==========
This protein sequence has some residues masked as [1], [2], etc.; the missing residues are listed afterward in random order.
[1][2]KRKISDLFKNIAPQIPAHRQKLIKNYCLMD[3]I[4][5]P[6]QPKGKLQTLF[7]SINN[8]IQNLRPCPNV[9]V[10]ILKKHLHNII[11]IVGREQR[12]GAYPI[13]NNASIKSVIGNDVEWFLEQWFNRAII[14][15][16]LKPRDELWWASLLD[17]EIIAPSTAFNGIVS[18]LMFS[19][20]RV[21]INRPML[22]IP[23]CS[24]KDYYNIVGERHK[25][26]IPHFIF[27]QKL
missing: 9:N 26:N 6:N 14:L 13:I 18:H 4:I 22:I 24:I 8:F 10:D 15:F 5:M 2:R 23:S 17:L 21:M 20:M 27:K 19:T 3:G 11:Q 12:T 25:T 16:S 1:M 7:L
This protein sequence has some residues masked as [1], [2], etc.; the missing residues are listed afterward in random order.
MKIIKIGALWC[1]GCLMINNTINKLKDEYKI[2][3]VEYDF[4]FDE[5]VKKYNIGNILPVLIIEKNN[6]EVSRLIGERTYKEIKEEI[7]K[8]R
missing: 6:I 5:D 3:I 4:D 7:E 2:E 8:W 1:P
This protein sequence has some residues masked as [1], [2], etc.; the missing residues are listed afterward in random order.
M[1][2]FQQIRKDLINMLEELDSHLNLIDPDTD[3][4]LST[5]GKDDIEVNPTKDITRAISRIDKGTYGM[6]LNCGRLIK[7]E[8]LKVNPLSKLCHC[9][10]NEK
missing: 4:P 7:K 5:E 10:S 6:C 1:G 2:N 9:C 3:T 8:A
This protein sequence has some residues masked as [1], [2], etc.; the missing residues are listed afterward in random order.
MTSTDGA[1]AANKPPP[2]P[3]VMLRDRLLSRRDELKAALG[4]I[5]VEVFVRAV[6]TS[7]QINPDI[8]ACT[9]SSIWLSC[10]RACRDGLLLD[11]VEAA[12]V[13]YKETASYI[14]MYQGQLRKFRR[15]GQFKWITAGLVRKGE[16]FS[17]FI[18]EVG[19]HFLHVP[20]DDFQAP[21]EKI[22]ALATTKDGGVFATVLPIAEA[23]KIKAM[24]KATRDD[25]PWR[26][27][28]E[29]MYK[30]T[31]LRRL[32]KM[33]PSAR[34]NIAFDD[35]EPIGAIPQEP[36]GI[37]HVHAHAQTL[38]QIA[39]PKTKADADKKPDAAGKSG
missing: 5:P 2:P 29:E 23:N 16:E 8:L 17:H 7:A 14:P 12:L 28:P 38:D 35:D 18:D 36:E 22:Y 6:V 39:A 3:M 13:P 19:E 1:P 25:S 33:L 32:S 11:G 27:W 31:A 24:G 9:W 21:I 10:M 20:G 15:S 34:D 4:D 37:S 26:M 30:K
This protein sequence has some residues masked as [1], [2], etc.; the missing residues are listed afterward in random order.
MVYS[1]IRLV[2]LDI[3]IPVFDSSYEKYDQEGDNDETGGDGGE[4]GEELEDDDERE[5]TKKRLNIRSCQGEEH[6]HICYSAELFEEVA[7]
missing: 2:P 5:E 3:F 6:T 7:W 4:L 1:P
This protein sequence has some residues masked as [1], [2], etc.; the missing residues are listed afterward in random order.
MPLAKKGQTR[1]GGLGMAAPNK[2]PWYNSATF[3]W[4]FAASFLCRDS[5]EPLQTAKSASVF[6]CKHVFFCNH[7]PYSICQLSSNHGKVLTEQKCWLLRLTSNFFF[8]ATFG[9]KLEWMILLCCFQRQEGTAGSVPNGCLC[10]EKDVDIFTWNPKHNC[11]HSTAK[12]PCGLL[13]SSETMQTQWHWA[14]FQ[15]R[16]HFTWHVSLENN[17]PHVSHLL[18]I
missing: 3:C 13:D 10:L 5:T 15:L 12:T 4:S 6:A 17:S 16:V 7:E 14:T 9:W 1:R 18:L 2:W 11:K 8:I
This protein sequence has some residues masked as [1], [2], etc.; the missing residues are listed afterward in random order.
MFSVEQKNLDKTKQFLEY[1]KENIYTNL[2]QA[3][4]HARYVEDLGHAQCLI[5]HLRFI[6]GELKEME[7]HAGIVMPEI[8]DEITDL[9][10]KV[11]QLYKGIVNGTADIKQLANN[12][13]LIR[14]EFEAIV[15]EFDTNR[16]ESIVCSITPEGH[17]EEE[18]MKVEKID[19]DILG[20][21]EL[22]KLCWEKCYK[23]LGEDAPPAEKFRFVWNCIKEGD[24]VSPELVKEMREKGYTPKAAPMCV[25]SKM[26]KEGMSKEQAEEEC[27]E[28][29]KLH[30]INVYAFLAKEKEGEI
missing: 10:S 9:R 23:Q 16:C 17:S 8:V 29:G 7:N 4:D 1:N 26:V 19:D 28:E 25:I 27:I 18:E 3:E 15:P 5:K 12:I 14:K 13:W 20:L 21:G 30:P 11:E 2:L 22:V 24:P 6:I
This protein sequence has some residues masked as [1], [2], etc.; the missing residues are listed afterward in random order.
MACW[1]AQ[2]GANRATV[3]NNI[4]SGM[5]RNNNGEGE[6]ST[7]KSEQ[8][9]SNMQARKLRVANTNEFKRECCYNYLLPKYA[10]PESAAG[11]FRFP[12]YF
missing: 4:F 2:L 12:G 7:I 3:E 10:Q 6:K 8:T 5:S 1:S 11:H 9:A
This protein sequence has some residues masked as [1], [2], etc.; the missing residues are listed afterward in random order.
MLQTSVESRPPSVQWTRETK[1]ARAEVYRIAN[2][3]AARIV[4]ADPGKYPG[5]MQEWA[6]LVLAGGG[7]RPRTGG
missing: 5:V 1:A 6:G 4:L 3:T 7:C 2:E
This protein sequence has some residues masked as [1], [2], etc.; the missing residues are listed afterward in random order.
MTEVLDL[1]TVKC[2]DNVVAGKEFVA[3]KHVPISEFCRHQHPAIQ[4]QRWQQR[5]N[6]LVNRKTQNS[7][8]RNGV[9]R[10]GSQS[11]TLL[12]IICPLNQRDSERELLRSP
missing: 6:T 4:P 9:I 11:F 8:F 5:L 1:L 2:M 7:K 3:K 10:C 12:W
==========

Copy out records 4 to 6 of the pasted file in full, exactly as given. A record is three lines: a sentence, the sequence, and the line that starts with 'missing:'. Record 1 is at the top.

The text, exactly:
This protein sequence has some residues masked as [1], [2], etc.; the missing residues are listed afterward in random order.
MTSTDGA[1]AANKPPP[2]P[3]VMLRDRLLSRRDELKAALG[4]I[5]VEVFVRAV[6]TS[7]QINPDI[8]ACT[9]SSIWLSC[10]RACRDGLLLD[11]VEAA[12]V[13]YKETASYI[14]MYQGQLRKFRR[15]GQFKWITAGLVRKGE[16]FS[17]FI[18]EVG[19]HFLHVP[20]DDFQAP[21]EKI[22]ALATTKDGGVFATVLPIAEA[23]KIKAM[24]KATRDD[25]PWR[26][27][28]E[29]MYK[30]T[31]LRRL[32]KM[33]PSAR[34]NIAFDD[35]EPIGAIPQEP[36]GI[37]HVHAHAQTL[38]QIA[39]PKTKADADKKPDAAGKSG
missing: 5:P 2:P 29:E 23:N 16:E 8:L 17:H 7:A 14:P 12:L 28:P 38:D 35:D 18:D 36:E 22:Y 6:V 39:A 3:M 13:P 19:E 1:P 25:S 33:L 32:S 11:G 27:W 31:A 24:G 9:W 21:I 10:M 20:G 15:S 34:D 4:D 37:S 26:M 30:K
This protein sequence has some residues masked as [1], [2], etc.; the missing residues are listed afterward in random order.
MVYS[1]IRLV[2]LDI[3]IPVFDSSYEKYDQEGDNDETGGDGGE[4]GEELEDDDERE[5]TKKRLNIRSCQGEEH[6]HICYSAELFEEVA[7]
missing: 2:P 5:E 3:F 6:T 7:W 4:L 1:P
This protein sequence has some residues masked as [1], [2], etc.; the missing residues are listed afterward in random order.
MPLAKKGQTR[1]GGLGMAAPNK[2]PWYNSATF[3]W[4]FAASFLCRDS[5]EPLQTAKSASVF[6]CKHVFFCNH[7]PYSICQLSSNHGKVLTEQKCWLLRLTSNFFF[8]ATFG[9]KLEWMILLCCFQRQEGTAGSVPNGCLC[10]EKDVDIFTWNPKHNC[11]HSTAK[12]PCGLL[13]SSETMQTQWHWA[14]FQ[15]R[16]HFTWHVSLENN[17]PHVSHLL[18]I
missing: 3:C 13:D 10:L 5:T 15:L 12:T 4:S 6:A 17:S 16:V 7:E 14:T 9:W 1:R 18:L 2:W 11:K 8:I